The Myth of Surrender

Written by Kelly O'Connor McNees
Review by Fiona Alison

In 1960, pregnant teenagers, Doreen and Margie cross paths at Holy Family for the Wayward in rural Illinois. Though markedly different in background and temperament, they become allies in an alien world. When Margie’s time comes, Doreen becomes indebted in an unexpected way, and, suffering shame and guilt for her (in)actions, silently vows to do lifelong penance for Margie.

Legitimate vs illegitimate are subtly juxtaposed here—vulnerable girls (children in some cases) with out-of-wedlock pregnancies, coerced and manipulated with complicity by church and state. It’s a story of mothers and daughters, of life-changing faux-pas for which you will not be forgiven, of the shame brought upon family and community, that unforgiveable lapse in judgement never visited upon the father. The novel is also an exploration of secrets and lies, how church and family colluded to make decisions, supposedly with best interests in mind, without any input from the mothers-to-be, who were expected to move on with their lives as though nothing had happened.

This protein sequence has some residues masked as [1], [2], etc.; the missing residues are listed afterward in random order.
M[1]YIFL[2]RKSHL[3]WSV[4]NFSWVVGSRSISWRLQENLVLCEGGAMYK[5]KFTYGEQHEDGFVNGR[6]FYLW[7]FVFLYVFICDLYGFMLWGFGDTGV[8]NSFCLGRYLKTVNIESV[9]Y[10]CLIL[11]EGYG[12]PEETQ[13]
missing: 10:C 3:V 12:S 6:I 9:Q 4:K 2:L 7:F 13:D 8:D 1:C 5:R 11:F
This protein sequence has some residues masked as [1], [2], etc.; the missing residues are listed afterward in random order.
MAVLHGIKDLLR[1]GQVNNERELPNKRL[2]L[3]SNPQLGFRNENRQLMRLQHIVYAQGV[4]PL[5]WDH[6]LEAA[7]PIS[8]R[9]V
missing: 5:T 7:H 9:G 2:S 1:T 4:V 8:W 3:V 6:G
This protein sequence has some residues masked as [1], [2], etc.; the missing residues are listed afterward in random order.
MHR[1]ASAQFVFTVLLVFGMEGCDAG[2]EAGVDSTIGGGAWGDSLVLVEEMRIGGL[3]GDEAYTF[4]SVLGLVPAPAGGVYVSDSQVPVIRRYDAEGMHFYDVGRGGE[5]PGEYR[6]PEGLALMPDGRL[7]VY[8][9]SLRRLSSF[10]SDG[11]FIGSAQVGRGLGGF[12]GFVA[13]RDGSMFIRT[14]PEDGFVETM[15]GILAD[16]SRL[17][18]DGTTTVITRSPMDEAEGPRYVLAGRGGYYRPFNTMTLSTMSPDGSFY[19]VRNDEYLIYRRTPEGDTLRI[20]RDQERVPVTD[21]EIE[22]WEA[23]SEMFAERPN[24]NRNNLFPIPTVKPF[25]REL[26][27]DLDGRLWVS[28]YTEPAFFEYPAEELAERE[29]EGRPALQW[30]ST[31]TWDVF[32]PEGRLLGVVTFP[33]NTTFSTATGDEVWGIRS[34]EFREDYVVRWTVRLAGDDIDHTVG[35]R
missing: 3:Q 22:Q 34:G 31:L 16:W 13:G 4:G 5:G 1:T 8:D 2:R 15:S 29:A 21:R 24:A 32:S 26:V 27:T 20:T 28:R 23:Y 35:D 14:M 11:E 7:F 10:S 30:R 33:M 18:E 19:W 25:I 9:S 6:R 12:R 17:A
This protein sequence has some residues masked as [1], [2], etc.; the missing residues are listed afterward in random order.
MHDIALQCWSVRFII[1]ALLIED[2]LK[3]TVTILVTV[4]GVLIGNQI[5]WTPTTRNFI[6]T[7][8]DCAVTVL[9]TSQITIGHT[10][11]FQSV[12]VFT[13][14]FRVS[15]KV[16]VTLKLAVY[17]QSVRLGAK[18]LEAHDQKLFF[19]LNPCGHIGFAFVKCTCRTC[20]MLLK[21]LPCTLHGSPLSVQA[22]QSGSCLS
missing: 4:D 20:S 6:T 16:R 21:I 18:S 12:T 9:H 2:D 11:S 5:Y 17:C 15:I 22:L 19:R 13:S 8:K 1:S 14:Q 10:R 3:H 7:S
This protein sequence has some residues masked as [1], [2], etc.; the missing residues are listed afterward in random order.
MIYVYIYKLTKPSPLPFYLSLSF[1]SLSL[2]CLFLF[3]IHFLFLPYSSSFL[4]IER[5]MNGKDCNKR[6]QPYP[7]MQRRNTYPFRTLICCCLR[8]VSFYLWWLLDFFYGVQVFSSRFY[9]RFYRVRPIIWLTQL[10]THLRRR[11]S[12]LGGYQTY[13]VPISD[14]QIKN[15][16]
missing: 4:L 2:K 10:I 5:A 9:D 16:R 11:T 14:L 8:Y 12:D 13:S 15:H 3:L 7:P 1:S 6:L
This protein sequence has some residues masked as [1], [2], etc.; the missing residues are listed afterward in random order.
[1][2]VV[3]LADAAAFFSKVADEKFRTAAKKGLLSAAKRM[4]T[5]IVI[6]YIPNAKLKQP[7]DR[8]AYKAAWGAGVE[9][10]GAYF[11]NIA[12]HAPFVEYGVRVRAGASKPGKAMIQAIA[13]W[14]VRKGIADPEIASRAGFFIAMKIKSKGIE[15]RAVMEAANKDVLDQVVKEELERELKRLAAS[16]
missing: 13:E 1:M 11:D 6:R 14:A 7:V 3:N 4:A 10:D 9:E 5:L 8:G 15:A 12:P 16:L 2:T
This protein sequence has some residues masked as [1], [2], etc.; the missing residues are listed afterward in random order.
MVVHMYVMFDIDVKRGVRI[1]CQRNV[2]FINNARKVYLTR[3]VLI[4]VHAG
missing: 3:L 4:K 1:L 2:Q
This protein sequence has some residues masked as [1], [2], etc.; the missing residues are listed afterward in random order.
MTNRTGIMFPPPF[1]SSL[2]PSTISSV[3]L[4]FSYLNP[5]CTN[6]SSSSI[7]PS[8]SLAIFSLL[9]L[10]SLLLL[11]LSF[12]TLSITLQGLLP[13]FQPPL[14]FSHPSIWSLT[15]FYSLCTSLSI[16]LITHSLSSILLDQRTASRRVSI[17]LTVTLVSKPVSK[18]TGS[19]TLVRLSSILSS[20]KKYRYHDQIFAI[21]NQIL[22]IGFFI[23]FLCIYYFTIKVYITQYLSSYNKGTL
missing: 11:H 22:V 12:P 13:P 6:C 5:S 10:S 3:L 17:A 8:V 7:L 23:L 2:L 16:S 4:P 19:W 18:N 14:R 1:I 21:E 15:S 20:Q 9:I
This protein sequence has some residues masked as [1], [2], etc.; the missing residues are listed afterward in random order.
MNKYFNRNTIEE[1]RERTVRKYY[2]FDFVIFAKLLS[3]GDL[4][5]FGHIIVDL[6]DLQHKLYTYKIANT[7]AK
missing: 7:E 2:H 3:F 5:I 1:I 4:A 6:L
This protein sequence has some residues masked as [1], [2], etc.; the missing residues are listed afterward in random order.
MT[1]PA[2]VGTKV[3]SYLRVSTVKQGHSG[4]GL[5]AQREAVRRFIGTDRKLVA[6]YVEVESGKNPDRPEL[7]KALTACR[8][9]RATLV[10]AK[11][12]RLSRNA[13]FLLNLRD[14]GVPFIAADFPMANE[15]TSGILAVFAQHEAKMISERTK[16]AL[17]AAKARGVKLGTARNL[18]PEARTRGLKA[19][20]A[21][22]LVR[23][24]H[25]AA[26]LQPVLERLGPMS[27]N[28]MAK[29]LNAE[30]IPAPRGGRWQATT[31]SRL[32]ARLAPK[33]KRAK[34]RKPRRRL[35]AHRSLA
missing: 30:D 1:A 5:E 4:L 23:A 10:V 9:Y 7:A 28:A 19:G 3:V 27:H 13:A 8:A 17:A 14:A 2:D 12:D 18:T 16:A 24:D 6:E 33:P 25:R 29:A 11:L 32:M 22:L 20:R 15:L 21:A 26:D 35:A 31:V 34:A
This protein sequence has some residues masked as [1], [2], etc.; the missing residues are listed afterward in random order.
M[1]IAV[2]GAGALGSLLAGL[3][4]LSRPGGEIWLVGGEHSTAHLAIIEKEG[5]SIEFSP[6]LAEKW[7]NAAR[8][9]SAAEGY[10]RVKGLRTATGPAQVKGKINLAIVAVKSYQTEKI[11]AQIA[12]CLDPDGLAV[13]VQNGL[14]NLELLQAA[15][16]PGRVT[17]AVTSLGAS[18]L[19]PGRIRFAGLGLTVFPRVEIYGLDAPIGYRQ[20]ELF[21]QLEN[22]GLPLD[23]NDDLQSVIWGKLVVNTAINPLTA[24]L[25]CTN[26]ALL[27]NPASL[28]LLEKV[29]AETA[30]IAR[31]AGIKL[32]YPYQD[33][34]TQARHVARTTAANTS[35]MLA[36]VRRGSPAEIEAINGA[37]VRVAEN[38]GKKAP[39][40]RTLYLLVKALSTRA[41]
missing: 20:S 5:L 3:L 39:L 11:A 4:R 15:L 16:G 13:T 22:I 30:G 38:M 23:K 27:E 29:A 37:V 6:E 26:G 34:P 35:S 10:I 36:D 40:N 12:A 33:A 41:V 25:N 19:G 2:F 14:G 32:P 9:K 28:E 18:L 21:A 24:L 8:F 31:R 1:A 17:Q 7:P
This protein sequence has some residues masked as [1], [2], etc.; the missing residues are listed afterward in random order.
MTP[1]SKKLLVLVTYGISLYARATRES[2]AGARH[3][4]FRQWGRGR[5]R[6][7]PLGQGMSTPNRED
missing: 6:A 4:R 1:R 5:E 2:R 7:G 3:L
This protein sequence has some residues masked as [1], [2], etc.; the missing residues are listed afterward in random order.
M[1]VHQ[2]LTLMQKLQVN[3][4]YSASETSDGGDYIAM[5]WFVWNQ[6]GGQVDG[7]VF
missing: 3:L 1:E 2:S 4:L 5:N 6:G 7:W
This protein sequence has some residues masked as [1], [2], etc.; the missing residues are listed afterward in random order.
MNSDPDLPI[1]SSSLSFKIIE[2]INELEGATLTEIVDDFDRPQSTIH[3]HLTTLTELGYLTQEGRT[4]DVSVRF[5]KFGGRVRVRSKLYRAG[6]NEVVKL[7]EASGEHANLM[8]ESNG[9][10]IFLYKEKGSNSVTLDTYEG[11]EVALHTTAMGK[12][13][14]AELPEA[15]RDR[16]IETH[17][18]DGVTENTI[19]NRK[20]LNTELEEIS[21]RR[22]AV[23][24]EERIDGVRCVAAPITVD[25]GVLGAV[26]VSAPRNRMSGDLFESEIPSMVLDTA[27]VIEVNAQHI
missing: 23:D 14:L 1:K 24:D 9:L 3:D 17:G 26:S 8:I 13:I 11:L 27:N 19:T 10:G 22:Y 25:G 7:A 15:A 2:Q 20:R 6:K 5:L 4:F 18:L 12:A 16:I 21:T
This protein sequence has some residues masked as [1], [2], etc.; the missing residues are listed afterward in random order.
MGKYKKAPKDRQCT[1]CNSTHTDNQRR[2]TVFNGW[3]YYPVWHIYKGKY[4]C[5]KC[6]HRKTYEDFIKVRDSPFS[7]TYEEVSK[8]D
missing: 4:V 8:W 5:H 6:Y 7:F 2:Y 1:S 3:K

The novel is two parts of a whole, first the girls’ pregnancies, and then the aftermath which is especially powerful as we follow their attempts to ‘move on’; but it speaks to second chances, that journey from grief to healing and forgiveness of ourselves and others. The lifelong effects of not knowing what happened to your first-born child are detailed with tenderness and care, but the read is often uncomfortable. Bravo to Ms. McNees for illuminating a mostly forgotten piece of history and for finding a precisely perfect title to convey her dedicated research. With details taken from historic interviews, the author departs occasionally from her fictional specifics to a wider universal ‘we’, paying tribute to the 1.5 million girls and women who were incarcerated in various institutions during the Baby Scoop Era, and who often surrendered their autonomy along with their child. An enlightening read.